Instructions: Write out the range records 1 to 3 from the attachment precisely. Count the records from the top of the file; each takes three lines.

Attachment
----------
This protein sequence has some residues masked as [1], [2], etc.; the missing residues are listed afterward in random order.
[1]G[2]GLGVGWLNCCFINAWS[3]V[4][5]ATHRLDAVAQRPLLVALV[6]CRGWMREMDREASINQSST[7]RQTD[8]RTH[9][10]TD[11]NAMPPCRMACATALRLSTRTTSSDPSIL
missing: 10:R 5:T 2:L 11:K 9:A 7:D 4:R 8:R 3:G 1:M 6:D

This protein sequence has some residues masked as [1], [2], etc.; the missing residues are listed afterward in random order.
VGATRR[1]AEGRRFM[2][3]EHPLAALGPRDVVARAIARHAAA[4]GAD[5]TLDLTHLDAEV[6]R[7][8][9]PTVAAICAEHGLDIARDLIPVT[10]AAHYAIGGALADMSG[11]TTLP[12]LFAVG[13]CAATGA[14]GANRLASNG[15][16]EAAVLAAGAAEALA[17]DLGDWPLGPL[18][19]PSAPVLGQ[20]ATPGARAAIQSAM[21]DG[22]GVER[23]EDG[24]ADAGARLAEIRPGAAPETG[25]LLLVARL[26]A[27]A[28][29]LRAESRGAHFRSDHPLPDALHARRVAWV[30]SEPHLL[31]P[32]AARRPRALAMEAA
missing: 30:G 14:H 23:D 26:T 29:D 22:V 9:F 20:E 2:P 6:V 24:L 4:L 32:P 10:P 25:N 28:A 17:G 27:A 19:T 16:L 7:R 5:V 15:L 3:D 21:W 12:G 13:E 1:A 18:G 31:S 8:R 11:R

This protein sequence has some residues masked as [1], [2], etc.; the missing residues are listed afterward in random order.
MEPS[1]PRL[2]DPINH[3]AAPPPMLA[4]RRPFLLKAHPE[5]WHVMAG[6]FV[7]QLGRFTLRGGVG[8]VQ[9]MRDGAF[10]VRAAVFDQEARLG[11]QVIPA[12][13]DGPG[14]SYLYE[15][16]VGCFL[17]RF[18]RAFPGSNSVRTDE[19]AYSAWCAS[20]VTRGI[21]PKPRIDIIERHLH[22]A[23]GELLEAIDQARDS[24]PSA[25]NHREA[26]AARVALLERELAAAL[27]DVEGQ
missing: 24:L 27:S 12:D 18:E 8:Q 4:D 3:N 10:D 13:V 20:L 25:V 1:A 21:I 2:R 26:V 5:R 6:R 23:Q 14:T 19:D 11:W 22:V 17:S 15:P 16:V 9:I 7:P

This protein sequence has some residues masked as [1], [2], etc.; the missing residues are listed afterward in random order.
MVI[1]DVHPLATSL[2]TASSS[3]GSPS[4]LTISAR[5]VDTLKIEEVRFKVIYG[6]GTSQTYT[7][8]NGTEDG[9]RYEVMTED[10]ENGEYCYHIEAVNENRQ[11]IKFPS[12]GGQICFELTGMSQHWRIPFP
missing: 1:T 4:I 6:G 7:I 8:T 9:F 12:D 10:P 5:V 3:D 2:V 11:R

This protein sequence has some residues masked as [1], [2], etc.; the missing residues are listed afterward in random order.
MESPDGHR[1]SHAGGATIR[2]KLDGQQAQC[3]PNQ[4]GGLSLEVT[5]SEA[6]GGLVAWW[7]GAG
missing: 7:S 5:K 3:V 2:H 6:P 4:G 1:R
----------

This protein sequence has some residues masked as [1], [2], etc.; the missing residues are listed afterward in random order.
[1]G[2]GLGVGWLNCCFINAWS[3]V[4][5]ATHRLDAVAQRPLLVALV[6]CRGWMREMDREASINQSST[7]RQTD[8]RTH[9][10]TD[11]NAMPPCRMACATALRLSTRTTSSDPSIL
missing: 10:R 5:T 2:L 11:K 9:A 7:D 4:R 8:R 3:G 1:M 6:D

This protein sequence has some residues masked as [1], [2], etc.; the missing residues are listed afterward in random order.
VGATRR[1]AEGRRFM[2][3]EHPLAALGPRDVVARAIARHAAA[4]GAD[5]TLDLTHLDAEV[6]R[7][8][9]PTVAAICAEHGLDIARDLIPVT[10]AAHYAIGGALADMSG[11]TTLP[12]LFAVG[13]CAATGA[14]GANRLASNG[15][16]EAAVLAAGAAEALA[17]DLGDWPLGPL[18][19]PSAPVLGQ[20]ATPGARAAIQSAM[21]DG[22]GVER[23]EDG[24]ADAGARLAEIRPGAAPETG[25]LLLVARL[26]A[27]A[28][29]LRAESRGAHFRSDHPLPDALHARRVAWV[30]SEPHLL[31]P[32]AARRPRALAMEAA
missing: 30:G 14:H 23:D 26:T 29:D 22:V 9:F 20:E 2:P 6:V 24:L 4:L 32:P 10:P 25:N 28:A 17:G 27:A 19:T 16:L 7:R 5:V 15:L 3:D 21:W 12:G 13:E 1:A 18:G 31:S 8:R 11:R

This protein sequence has some residues masked as [1], [2], etc.; the missing residues are listed afterward in random order.
MEPS[1]PRL[2]DPINH[3]AAPPPMLA[4]RRPFLLKAHPE[5]WHVMAG[6]FV[7]QLGRFTLRGGVG[8]VQ[9]MRDGAF[10]VRAAVFDQEARLG[11]QVIPA[12][13]DGPG[14]SYLYE[15][16]VGCFL[17]RF[18]RAFPGSNSVRTDE[19]AYSAWCAS[20]VTRGI[21]PKPRIDIIERHLH[22]A[23]GELLEAIDQARDS[24]PSA[25]NHREA[26]AARVALLERELAAAL[27]DVEGQ
missing: 24:L 27:S 12:D 18:E 8:Q 4:D 3:N 10:D 13:V 20:L 25:V 1:A 21:I 2:R 26:V 5:R 6:R 23:Q 14:T 19:D 11:W 22:V 17:S 15:P 16:V 9:I 7:P